Free Subscription

  • Access 15 free news articles each month

Professional

Try one month for $7.5
  • Unlimited access to news,insights and opinions
  • Quarterly and weekly magazines
  • Independent research reports and forecasts
  • Quarterly webinars with industry experts
  • Q&A with retail leaders
  • Career advice
  • 10% discount on events
×

Government releases draft of cannabis bill

The New Zealand government has released the draft of the Cannabis Legalisation and Control Bill on a new website that went live yesterday.

The legislation, designed to govern the recreational cannabis market should it come into effect, shows the strict controls that will apply if the voters choose to legalise cannabis such as the minimum age and who can sell it.

The announcement was the first release of public information on two referendums to be held at next year’s general election. The first cross-party meeting on the Cannabis Bill will occur later this week.

The website, www.referendum.govt.nz , provides information on the draft Cannabis Legalisation and Control Bill and the End of Life Choice Act.

“It is important that voters go into the 2020 general election informed about the referendums,” said Justice Minister Andrew Little, adding that they are committed to a well informed, impartial referendum process.

“By making the referendum questions and the initial draft Cannabis Legalisation and Control Bill available early the intention is to encourage public awareness and discussion,” Little said. “It is important that the public feel they can meaningfully participate in the referendum process.

Little said he has invited representatives from each party represented in Parliament to meet with him on Thursday to provide their feedback on the draft Bill.

“My aim is to have the final draft Bill available by early next year, so there is time to argue for change,” he said.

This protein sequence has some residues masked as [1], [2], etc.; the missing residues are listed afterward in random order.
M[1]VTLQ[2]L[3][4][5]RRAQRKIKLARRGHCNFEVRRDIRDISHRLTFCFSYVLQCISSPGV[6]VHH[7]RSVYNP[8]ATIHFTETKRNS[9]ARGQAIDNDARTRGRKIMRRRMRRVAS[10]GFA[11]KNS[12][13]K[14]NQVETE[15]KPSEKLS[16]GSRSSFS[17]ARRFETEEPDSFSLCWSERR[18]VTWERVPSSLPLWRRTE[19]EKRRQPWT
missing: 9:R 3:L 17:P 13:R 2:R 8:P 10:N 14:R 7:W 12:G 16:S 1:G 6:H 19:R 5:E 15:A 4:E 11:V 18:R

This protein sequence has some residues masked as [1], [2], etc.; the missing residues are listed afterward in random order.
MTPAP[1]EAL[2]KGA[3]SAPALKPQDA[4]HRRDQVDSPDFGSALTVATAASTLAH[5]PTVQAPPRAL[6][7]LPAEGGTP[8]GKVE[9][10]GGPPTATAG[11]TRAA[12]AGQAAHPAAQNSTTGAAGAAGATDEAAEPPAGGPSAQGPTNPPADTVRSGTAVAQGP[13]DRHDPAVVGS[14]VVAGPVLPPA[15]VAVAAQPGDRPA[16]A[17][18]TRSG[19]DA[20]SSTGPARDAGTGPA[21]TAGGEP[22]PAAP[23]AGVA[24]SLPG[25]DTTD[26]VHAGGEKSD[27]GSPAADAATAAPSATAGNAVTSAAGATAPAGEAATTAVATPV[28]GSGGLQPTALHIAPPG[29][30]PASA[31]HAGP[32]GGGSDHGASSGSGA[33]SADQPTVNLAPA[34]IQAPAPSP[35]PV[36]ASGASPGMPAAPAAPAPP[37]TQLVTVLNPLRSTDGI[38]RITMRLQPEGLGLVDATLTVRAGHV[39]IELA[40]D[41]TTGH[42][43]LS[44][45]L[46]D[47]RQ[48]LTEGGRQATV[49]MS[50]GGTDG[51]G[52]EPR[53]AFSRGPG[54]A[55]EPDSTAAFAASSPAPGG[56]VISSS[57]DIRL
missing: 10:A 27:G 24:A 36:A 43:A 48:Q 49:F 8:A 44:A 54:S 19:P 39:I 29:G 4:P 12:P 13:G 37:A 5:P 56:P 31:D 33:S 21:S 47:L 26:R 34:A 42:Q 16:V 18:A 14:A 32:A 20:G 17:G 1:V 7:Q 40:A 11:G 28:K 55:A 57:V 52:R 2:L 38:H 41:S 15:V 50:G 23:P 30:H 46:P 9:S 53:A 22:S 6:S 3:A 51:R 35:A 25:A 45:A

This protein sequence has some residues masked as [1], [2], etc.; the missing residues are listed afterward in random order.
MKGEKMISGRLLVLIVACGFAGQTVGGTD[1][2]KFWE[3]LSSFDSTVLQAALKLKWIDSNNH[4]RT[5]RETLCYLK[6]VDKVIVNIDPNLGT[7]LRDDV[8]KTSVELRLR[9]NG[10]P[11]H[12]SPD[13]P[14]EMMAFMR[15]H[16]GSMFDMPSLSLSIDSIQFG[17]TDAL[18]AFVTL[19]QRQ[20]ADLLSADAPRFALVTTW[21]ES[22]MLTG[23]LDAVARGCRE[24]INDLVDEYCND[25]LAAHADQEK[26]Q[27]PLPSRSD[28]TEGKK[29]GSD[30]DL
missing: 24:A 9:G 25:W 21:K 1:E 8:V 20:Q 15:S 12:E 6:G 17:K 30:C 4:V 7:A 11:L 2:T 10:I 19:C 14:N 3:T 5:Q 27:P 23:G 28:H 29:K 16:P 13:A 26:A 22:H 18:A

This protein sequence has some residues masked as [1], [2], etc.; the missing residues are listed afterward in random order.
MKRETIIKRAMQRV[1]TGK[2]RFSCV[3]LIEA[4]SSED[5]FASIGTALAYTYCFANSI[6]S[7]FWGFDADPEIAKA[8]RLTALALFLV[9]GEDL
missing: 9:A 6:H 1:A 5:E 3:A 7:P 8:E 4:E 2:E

Marketing to be banned, stores to require licence

The legislation has specified only individuals 20 years of age and older can use or purchase a recreational cannabis product.

It has also prohibited the consumption of cannabis in public spaces, limiting use to private homes and licensed premises.

Other key restrictions include the banning of all marketing and advertising of cannabis products; strict controls and regulations on the potency of cannabis and limiting the sale of cannabis to specifically licenced physical stores (not online or remote sales), among others.

According to the government’s announcement, a ‘No’ vote would mean continuation of the status quo. In the event of a ‘Yes’ vote, the parties making up the government have committed to honouring voters’ choice at the referendum.

The NZ Drug Foundation said they welcome the release of the draft which outlined the details of its cannabis legislation model that prioritises public health and safety. 

“We continue to have some of the highest cannabis use in the world, despite government spending for decades in law enforcement,” said Ross Bell, executive director. “Prohibition is failing us and it’s time for a new approach.”

“The government’s proposed cannabis law set us in the right direction,” Bell said.

Bell said any new approach to the Bill must put public health and safety at the centre, which is exactly what the Cannabis Control Bill does, and which is why, he said, they are endorsing a “yes” vote at the referendum.”

Whakamana spokesperson Abe Gray, Cannabis academic and expert, said the draft “looks pretty good.”

“It is good to see the government focusing on the matter of adults making a choice and what is really key to that is being sure that people are making informed decisions,” Gray said.

Bell said they are expecting the government to release the full and final bill early next year, so voters can be assured they will have the information they need to reach an informed opinion.

“Now it’s up to us to engage in this conversation with our family and friends; get informed, show up on the day and make your vote count,” he said.


You have 7 free articles.